Russell Crowe tells off-colour awards show gag about 'sodomising' actress co-star

Brunilde Fioravanti
Dicembre 7, 2017

A female actress has come to the defence of Russell Crowe after his joke about a sodomy made headlines for all the wrong reasons.

Russell Crow is defending a controversial joke he made during the Australian Academy of Cinema and Television Arts Awards on Tuesday about "sodomizing" co-star Jacqueline McKenzie on the set of the 1992 film "Romper Stomper".

Crowe reportedly said, 'I didn't actually intend to do that - I was trying to keep my bits away from her bits, and she's been given one of those pieces of elastic that the girls get when you do those scenes, which protects them from all things, and my bits and pieces were in a little canvas sack with a drawstring'.

According to the publication, the freaky story was met with "muted laughs", and was cut from Channel 7's broadcast. However, she has been one of the many women to come forward with stories about sexual harassment in the film industry.

McKenzie, 50, responded to Crowe's comments after the awards show, posting on Facebook that the "conversation of sexual harassment in the workplace bares no relevance to this".

"How we were trying to be as protective of our modesty as we could, as "sensitive" to each other's feelings as we could BUT when the director called "action", the scripted action was violent and explicit".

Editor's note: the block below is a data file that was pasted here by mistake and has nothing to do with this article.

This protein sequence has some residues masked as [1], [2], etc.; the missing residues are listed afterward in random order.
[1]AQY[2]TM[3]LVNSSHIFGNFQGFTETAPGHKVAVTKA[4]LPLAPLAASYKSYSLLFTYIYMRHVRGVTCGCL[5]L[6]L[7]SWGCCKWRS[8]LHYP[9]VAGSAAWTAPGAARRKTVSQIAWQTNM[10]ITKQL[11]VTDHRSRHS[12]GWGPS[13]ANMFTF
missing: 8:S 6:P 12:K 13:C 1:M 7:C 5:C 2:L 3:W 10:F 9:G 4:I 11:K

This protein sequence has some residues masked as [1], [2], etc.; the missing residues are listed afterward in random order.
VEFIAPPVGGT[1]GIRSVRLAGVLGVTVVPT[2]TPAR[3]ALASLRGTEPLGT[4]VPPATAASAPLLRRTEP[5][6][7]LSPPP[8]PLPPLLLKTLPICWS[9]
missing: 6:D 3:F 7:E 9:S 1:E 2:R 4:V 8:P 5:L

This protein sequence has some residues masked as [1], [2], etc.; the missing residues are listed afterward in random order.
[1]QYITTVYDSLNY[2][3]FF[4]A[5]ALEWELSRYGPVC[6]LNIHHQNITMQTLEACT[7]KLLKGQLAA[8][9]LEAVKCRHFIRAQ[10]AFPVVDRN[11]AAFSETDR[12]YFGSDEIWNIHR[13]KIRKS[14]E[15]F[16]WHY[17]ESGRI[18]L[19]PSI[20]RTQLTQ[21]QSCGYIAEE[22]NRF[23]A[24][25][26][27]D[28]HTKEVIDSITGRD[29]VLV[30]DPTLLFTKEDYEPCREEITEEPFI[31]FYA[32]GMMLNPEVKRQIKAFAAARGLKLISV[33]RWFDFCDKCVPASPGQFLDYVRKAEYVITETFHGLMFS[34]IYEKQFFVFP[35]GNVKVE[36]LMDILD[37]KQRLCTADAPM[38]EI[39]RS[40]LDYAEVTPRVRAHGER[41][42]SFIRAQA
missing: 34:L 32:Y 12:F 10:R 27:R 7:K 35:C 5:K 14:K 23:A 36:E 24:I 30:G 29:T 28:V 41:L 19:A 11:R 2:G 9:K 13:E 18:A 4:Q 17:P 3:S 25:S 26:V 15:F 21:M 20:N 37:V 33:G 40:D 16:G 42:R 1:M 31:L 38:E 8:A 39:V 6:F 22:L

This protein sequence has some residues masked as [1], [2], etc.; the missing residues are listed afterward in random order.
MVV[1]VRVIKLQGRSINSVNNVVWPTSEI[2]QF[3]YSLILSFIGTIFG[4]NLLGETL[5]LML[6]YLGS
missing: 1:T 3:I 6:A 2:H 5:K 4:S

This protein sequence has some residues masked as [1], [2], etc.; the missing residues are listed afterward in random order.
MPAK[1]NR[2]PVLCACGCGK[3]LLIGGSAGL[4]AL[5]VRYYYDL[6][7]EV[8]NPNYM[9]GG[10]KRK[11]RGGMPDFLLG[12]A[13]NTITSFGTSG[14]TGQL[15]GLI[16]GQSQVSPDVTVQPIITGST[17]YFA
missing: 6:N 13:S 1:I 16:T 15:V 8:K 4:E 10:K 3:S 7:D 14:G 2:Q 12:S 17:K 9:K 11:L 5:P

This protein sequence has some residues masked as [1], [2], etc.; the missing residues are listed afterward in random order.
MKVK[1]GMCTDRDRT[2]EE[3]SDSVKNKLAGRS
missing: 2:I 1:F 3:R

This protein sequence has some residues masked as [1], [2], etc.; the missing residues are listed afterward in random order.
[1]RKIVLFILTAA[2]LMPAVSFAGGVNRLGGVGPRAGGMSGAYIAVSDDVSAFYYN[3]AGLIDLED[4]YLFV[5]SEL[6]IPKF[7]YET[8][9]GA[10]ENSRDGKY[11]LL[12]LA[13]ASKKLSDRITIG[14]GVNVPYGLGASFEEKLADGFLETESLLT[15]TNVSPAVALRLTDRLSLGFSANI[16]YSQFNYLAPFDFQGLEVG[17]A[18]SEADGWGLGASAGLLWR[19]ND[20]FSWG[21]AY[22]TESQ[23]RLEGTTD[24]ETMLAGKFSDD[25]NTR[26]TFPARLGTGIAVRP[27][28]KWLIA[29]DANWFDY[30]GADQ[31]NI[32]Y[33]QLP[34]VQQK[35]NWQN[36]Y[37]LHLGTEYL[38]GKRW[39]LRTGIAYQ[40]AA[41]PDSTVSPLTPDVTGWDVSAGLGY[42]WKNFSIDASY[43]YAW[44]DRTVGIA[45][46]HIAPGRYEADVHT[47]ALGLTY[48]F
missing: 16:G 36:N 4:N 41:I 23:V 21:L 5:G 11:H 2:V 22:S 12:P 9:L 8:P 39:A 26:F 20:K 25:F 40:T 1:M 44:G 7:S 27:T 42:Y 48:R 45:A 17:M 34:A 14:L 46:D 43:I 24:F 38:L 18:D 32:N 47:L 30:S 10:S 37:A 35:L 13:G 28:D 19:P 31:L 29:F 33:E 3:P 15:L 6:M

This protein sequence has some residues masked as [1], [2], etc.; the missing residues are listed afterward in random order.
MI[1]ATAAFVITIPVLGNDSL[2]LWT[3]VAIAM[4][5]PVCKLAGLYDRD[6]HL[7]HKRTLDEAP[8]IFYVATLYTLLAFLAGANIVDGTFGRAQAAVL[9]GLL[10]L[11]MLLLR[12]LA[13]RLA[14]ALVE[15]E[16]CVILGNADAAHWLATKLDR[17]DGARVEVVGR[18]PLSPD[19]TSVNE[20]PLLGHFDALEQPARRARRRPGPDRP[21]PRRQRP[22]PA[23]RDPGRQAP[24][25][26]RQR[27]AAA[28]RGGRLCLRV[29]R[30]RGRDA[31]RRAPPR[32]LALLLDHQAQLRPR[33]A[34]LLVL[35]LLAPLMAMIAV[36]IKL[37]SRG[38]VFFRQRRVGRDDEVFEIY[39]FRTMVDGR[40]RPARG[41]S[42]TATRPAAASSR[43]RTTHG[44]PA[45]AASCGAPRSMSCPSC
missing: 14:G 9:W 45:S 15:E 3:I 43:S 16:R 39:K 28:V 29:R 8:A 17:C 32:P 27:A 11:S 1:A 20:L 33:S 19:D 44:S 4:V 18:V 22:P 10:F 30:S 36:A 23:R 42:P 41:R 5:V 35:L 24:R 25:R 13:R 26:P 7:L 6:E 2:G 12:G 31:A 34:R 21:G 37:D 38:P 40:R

Finally, McKenzie concluded, "We were both new to the industry at the time - it was my first film - and, yes, it was uncomfortable".

On the red carpet, prior to the event itself last night, she told Guardian Australia: "It's not just about sexual assault and harassment, it's bullying and bad behaviour in the industry".

She claimed to have reported the misconduct, which occurred when she was in her 20s, but said it was ignored. "As there should never be", she wrote.

Later, Crowe defended his joke on a morning radio show, saying, "Obviously I was only intending to make people laugh".

"The irony -what we actors are asked to do in scenes and how we actually film them- is what we laugh at". The following day, Crowe issued a statement apologising for offending people.

"The way I delivered the story was to elicit that half cringe/half laugh reaction... Especially Jacquie, and she did", he wrote. "I didn't mean any offense to anyone and it wasn't a comment on other issues".

Altre relazioniGrafFiotech

Discuti questo articolo

Segui i nostri GIORNALE